The Moment of Truth
Most of you have noticed the hyphenated numbers on your address labels, and most of you guessed what they were: Expiration codes. If your label has a 1-12 number on it (or no hyphenated code at all), the next issue of The Stereophile, Issue Number 12 [published in September 1966Ed.], will be the last one that will arrive on your present subscription.
Statistically, you 1-12'ers comprise almost a half of our total circulation, so your decision at this point will very likely determine the future, or lack thereof, of the magazine.
So, please consider: By the time issue Number 12 arrives, your modest outlay for a subscription will have bought you 216 solid magazine-size pages of audio reading. That's 3.7 cents per page (or 2.8 cents if you paid our initial rate of $6). In those pages, we've publishedtwice under threat of lawsuitinformation about equipment and records that was unavailable from any other publication, and we have tried our best to provide data that would be of value to the audio enthusiast who wants really natural sound in his home.
In response to your letters, we have dropped some departments, added others, and made some changes in our editorial approach. By Issue Number 12, we will have tested almost 80 high-fidelity components, and reported our findings in terms that left no room for misunderstanding about how good (or bad) we felt them to be.
Although we have had some problems (to put it mildly) in getting the magazine out regularly, we feel we have done the best we could with the finances on hand, and have, we believe, succeeded in fulfilling our original promise to give you a consumer-oriented audio publication containing factual audio information free from advertising pressure.
Unfortunately, we have had considerable advertising pressure, of a different kind. Many readers, and some manufacturers, have been urging us to take ads, and we must admit that we're so fed up with living on the edge of poverty that we've considered doing this. "You can be just as honest with ads as without them," we are told, but we aren't all that confident that we could. As soon as we were in a position where hi-fi ad revenues made the difference between the success and failure of the magazine, we aren't sure we could help but let that realization influence our equipment reports to some degree. So, we've decided to stick with our original no-advertising policy, but in so doing we are forced to place the burden of our support on you, the reader, and specifically, the reader whose subscription is up for renewal.
To put it bluntly, our renewal ratethat is, the percentage of readers who re-subscribe when their subs expireis going to determine whether this magazine continues or folds. If you've enjoyed and benefited from what you've read, if you feel it's worthwhile to have at least one audio publication that reflects the consumer's point of view, then please show it in the one way that can enable us to continue. Send in your renewal check now. Don't depend on other subscribers to carry us. To paraphrase Smoky the Bear: "Only you can prevent our demise!"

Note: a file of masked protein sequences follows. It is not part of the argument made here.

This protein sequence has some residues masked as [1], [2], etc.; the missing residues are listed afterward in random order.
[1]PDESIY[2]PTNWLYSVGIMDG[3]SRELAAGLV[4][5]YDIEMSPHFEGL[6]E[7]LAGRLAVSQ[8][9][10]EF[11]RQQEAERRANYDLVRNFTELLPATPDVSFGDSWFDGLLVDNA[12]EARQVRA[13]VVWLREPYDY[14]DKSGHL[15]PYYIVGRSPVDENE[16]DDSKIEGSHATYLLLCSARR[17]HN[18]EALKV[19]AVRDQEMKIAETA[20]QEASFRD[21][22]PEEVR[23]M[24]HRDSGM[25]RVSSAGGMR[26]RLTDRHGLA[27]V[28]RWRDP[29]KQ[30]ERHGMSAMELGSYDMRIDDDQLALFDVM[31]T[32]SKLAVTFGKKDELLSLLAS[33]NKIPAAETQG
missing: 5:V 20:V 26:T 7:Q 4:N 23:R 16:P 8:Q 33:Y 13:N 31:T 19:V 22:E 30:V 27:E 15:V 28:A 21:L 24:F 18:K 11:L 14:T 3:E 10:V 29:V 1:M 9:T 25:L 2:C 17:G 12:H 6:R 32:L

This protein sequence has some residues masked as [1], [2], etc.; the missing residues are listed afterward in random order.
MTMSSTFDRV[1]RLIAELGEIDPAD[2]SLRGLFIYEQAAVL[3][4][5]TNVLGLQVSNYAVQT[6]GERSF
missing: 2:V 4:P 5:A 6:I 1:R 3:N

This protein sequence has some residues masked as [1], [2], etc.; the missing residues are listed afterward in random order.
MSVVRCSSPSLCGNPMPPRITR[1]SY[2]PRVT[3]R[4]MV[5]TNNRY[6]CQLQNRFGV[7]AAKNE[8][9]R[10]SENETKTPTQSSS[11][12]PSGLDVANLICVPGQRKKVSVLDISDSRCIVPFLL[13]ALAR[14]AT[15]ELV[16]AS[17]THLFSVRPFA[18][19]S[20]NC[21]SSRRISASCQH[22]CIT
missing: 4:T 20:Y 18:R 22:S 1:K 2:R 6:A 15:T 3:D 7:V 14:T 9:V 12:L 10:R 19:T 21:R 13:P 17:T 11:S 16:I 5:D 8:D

What About the Music?
Quite a number of Stereophile readers wrote to register strong nay votes against our decision to abandon our record review coverage, arguing (rightly) that high fidelity without music is meaningless. We agree, and we've decided to reinstate some sort of brief emphasis-on-sound-type record coverage, starting with this issue.
We must, however, repeat something we've pointed out several times in the past: namely, that The Stereophile should be only part of a high-fidelity enthusiast's reading. We supply information about the technicalia of sound reproduction that no other magazine does, and we devote practically all our space to this material simply because nobody else is inclined to.
But without musical information, about records and musicians, all the technical data in the world is of little value. For this reason, Stereophile readers are strongly urged to subscribe to at least one magazine that emphasizes the musical aspects of audio. Of the existing ones, our personal choice would be the American Record Guide, which also publishes one or two unusually outspoken equipment reports in each issue. Of the other two contenders, High Fidelity is weak in audio coverage but excellent in the music department, particularly in opera, while HiFi/Stereo Review has, in our opinion, the best balance between music and audio report age. It is also the more readable of the two (footnote 1).
For the hobbyist who wants even more audio reading, there's Audio magazine for the advanced audiophile, or Audiofan for the beginner and the moderately knowledgeable. Audiofan, a new publication, is informative on a general level, but carries no equipment reports at all.J. Gordon Holt
Footnote 1: High Fidelity was acquired by the then-publisher of Stereo Review in 1989, which in turn was merged with Video at the end of 1998 to create Sound&Vision, the first issue of which was published in February 1999. Audio magazine was acquired by the publisher of Stereo Review in 1979 but was killed in 2000. (Audio's February 2000 issue was its last.) Sound&Vision was acquired by Stereophile's publisher in 2013, who subsequently merged it with Home Theater magazine. In a twist of fate, the entire back-issue archive of Stereo Review and Audio now resides alongside that of Stereophile in a filing cabinet outside my office.John Atkinson